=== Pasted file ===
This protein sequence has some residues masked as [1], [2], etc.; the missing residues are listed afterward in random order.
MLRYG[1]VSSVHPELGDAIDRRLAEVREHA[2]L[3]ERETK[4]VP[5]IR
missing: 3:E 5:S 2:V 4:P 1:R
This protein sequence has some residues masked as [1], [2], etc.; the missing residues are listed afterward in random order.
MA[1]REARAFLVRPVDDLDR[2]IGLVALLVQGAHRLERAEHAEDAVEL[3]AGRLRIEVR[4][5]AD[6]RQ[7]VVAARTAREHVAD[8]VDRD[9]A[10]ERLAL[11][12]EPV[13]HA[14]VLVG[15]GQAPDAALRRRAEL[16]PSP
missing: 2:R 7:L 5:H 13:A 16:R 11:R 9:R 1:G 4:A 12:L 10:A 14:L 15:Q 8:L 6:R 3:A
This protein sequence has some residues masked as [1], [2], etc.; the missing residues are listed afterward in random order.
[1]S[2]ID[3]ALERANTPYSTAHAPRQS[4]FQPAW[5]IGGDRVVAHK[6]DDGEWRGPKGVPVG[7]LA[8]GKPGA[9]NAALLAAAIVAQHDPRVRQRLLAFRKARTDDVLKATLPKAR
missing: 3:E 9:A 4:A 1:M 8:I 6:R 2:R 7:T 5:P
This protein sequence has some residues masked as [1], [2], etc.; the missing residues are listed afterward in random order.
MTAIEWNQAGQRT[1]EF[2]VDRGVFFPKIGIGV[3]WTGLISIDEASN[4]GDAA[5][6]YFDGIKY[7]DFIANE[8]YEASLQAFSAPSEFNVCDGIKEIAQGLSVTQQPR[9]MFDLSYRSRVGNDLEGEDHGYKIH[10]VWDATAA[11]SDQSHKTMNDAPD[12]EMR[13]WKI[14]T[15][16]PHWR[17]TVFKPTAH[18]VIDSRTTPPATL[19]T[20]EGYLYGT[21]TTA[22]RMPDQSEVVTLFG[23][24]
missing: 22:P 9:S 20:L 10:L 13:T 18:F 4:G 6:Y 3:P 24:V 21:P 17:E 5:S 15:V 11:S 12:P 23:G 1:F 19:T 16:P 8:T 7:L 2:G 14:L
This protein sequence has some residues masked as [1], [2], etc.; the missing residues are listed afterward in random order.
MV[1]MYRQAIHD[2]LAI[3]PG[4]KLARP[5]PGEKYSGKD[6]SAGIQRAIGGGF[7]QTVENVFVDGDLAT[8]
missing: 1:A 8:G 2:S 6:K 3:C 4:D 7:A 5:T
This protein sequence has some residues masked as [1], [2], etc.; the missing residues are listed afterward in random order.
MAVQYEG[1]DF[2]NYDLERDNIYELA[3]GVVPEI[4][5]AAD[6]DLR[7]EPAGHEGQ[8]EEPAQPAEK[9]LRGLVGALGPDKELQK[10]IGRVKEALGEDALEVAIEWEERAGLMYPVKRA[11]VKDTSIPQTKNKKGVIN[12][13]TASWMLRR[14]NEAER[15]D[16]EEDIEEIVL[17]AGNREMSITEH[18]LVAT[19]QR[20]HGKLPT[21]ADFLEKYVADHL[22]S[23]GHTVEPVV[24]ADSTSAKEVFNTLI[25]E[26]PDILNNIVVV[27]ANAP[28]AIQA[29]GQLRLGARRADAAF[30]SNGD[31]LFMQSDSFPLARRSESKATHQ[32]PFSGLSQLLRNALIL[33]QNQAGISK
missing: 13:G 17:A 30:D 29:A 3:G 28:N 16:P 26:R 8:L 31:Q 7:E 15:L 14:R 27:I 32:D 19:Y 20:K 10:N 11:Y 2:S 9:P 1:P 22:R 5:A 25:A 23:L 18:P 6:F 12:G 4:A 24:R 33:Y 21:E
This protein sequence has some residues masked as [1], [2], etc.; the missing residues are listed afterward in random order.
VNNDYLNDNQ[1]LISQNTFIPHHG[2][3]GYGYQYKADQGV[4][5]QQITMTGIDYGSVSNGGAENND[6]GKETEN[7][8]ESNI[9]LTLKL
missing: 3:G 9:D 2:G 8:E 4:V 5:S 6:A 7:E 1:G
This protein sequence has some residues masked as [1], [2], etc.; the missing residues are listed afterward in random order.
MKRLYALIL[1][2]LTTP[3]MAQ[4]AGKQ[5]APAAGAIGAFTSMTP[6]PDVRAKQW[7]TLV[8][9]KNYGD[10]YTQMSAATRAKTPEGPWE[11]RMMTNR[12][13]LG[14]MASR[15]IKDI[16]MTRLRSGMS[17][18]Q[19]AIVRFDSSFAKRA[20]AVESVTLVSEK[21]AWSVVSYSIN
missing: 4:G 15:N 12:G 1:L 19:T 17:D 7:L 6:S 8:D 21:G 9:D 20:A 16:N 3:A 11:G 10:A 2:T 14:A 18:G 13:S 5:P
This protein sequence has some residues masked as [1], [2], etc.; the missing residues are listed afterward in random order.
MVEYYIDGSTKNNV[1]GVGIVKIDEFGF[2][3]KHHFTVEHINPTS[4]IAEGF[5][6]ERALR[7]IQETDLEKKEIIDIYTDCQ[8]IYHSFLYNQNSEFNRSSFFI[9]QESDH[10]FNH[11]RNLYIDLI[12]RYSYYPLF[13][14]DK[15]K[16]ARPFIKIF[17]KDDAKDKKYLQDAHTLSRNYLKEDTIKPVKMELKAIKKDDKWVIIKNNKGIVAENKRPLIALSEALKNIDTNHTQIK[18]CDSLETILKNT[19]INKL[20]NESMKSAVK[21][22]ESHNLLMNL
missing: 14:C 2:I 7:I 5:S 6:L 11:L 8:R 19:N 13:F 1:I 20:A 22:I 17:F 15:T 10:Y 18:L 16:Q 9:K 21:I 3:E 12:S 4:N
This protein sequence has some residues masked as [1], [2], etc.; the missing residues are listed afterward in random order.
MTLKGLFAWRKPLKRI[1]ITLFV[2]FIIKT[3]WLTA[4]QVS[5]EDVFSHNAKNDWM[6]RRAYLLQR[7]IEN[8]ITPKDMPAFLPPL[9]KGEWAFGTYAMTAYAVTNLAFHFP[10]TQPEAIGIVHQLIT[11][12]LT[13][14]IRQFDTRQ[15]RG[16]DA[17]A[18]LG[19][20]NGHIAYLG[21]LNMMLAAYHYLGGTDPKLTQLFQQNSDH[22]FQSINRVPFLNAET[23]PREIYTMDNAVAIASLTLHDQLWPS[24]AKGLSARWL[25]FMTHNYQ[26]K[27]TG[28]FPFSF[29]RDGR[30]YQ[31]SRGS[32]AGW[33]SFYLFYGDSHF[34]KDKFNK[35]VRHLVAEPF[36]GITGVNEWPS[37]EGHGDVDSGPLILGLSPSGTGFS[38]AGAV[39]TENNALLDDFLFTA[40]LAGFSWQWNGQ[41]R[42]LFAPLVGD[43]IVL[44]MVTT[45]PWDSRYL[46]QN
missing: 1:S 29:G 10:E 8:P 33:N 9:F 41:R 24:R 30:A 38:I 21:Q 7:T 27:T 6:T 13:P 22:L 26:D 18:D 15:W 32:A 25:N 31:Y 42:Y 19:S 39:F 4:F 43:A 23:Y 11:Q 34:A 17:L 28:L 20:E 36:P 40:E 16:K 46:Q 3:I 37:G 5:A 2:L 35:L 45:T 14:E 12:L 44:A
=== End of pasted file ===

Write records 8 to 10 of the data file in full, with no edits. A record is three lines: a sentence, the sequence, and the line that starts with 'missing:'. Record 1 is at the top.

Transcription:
This protein sequence has some residues masked as [1], [2], etc.; the missing residues are listed afterward in random order.
MKRLYALIL[1][2]LTTP[3]MAQ[4]AGKQ[5]APAAGAIGAFTSMTP[6]PDVRAKQW[7]TLV[8][9]KNYGD[10]YTQMSAATRAKTPEGPWE[11]RMMTNR[12][13]LG[14]MASR[15]IKDI[16]MTRLRSGMS[17][18]Q[19]AIVRFDSSFAKRA[20]AVESVTLVSEK[21]AWSVVSYSIN
missing: 4:G 15:N 12:G 1:L 19:T 17:D 7:L 6:S 8:D 21:G 9:D 20:A 16:N 3:A 11:G 10:A 2:T 14:A 18:G 13:S 5:P
This protein sequence has some residues masked as [1], [2], etc.; the missing residues are listed afterward in random order.
MVEYYIDGSTKNNV[1]GVGIVKIDEFGF[2][3]KHHFTVEHINPTS[4]IAEGF[5][6]ERALR[7]IQETDLEKKEIIDIYTDCQ[8]IYHSFLYNQNSEFNRSSFFI[9]QESDH[10]FNH[11]RNLYIDLI[12]RYSYYPLF[13][14]DK[15]K[16]ARPFIKIF[17]KDDAKDKKYLQDAHTLSRNYLKEDTIKPVKMELKAIKKDDKWVIIKNNKGIVAENKRPLIALSEALKNIDTNHTQIK[18]CDSLETILKNT[19]INKL[20]NESMKSAVK[21][22]ESHNLLMNL
missing: 14:C 2:I 7:I 5:S 6:L 11:L 8:R 19:N 13:F 1:I 20:A 22:I 17:F 15:T 10:Y 18:L 16:Q 9:K 21:I 3:E 12:S 4:N
This protein sequence has some residues masked as [1], [2], etc.; the missing residues are listed afterward in random order.
MTLKGLFAWRKPLKRI[1]ITLFV[2]FIIKT[3]WLTA[4]QVS[5]EDVFSHNAKNDWM[6]RRAYLLQR[7]IEN[8]ITPKDMPAFLPPL[9]KGEWAFGTYAMTAYAVTNLAFHFP[10]TQPEAIGIVHQLIT[11][12]LT[13][14]IRQFDTRQ[15]RG[16]DA[17]A[18]LG[19][20]NGHIAYLG[21]LNMMLAAYHYLGGTDPKLTQLFQQNSDH[22]FQSINRVPFLNAET[23]PREIYTMDNAVAIASLTLHDQLWPS[24]AKGLSARWL[25]FMTHNYQ[26]K[27]TG[28]FPFSF[29]RDGR[30]YQ[31]SRGS[32]AGW[33]SFYLFYGDSHF[34]KDKFNK[35]VRHLVAEPF[36]GITGVNEWPS[37]EGHGDVDSGPLILGLSPSGTGFS[38]AGAV[39]TENNALLDDFLFTA[40]LAGFSWQWNGQ[41]R[42]LFAPLVGD[43]IVL[44]MVTT[45]PWDSRYL[46]QN
missing: 1:S 29:G 10:E 8:P 33:N 9:F 41:R 24:R 30:A 38:I 21:Q 7:T 27:T 6:T 13:P 22:L 26:D 18:D 15:W 32:A 25:N 31:Y 42:Y 19:S 39:F 4:F 43:A 23:Y 11:Q 34:A 17:L 28:L 20:E 36:P 40:E 16:K 46:Q 3:I 37:G 5:A 2:L 35:L 45:T 14:E 12:L 44:A